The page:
Marble Pictures


Manufacturers Information Pages

Marble Articles
Marble Shows
Buy/Sell Marbles

Marble Photography
Marble Games



Ravenswood Novelty Company
Ravenswood, WV


By David Chamberlain

If truth be told, you could say that I’ve been asked by more people over the years to identify Ravenswood marbles than any other kind. It hangs heavy on me that there are so many people who have actually taken stock in what I’ve said! I came late to a realization that my so called expertise was strictly confined to that one large 1987 Ravenswood find reported in Castle & Peterson. I even sold Larry & Marlow a 50 pound box of those Ravenswood marbles undoubtedly adding unwarranted weight to their exclusiveness.

For a fact, there are Ravenswood varieties beyond that special population I was working from. Just look at these 19 favorites in Photo #1 that I separated from a larger group of 35 marbles belonging to Mike Johnson. All are Ravenswood and most every one distinct unto itself. And many are different from this exalted group of one-of-a-kind 57 varieties (Photo #2). I put these together after my gleanings from box after box of the 1987 find. I brought them to Amana 2004 but never took them out because no one came along who seemed sufficiently advanced in their Ravenswood interest.

Photo #1:Ravenswood Novelty Company

Photo #2Ravenswood Novelty Company

For the longest time, I pooh-poohed the idea that there were Ravenswood marbles larger than 11/16. Oops! See Photo #3, a gift from Mike Johnson and measuring 7/8. And he has the big brother to this marble measuring 15/16. I call mine my Ninja Marble!

Photo #3:Ravenswood Novelty Company

With some pride and accuracy, and conveniently working within the confines of that 1987 find, I can say that I was able to identify approximately 15 different varieties in which Brown or Tan in their various shadings were used (Photo #4). Wading through over 30,000 Ravenswood marbles, I’ve been able to put together only 5 groups like this. Of course, Brown is a rare color, not a color that a young kid would necessarily be attracted to, but aren’t they beauties? Alley Agate made a calligraphy marble using brown that is mistaken for Ravenswood but not often because they are so far a few between. Here’s an example so you don’t make the same mistake (Photo #5).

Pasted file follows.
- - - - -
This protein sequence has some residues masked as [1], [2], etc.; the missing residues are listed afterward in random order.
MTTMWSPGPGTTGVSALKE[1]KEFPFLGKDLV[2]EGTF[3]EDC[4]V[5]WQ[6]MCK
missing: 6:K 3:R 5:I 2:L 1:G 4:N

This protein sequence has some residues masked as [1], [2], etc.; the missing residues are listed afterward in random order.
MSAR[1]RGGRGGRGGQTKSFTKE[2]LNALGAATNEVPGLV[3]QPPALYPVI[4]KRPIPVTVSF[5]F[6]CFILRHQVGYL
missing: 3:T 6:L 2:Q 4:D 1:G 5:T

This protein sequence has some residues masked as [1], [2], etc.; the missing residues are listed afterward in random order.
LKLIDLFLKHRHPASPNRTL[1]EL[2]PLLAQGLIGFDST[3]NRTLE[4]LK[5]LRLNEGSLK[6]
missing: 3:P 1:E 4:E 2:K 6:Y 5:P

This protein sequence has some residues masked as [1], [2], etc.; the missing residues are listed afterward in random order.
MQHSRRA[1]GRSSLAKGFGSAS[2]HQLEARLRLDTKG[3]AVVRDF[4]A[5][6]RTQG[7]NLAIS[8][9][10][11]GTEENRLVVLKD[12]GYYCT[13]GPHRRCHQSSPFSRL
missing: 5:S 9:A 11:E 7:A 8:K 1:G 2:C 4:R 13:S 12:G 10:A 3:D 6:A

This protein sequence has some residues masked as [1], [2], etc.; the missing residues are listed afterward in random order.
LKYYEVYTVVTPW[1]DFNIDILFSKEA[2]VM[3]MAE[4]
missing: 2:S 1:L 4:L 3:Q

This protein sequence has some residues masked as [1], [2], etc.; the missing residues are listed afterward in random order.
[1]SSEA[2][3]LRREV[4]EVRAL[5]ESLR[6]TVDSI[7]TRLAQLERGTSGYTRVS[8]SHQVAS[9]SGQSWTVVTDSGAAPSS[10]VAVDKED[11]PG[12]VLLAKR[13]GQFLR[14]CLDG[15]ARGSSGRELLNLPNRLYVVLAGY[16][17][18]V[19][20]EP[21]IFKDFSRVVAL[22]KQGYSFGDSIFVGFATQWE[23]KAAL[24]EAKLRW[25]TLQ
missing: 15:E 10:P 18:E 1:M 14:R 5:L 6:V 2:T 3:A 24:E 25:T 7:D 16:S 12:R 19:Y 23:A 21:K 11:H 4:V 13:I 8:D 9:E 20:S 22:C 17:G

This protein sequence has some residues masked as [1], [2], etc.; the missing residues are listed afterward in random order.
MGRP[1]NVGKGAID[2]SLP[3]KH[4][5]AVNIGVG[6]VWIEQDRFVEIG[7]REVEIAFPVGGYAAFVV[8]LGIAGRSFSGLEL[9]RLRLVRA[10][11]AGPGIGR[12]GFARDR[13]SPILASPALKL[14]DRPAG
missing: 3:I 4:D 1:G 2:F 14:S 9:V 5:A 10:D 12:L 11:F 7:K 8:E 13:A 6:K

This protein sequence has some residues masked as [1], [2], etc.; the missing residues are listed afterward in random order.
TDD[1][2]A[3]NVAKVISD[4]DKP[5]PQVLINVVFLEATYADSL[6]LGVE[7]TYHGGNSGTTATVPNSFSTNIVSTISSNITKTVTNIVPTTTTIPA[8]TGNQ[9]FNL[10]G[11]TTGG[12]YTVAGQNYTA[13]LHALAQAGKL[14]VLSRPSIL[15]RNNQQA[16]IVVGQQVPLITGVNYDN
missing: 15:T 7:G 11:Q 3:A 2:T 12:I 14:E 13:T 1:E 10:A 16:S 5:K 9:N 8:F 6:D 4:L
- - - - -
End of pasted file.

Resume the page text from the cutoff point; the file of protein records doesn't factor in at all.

Photo #4:Ravenswood Novelty Company

Photo #5:Ravenswood Novelty Company

At a separate Ravenswood digging site called Hastings-Pinegrove they’ve uncovered an entirely different species of Ravenswood swirl. (Photo #6). All dug marbles. Except for the opaque ones, they could as easily pass for translucent Jackson or Playrite marbles. Often, unless you have ironclad provenance, it’s anyone’s guess.

Photo #6:Ravenswood Novelty Company

In every marble run , no matter how much you attempt to control the variables, there will be exceptions and these 15 marbles in Photo #7 exhibit the whole range including misshapen machine color changes, hybrids, one-of-a-kind colors, pee wee, and just plain totally unexplainable. Yet, all from that 1987 find.

Photo #7:Ravenswood Novelty Company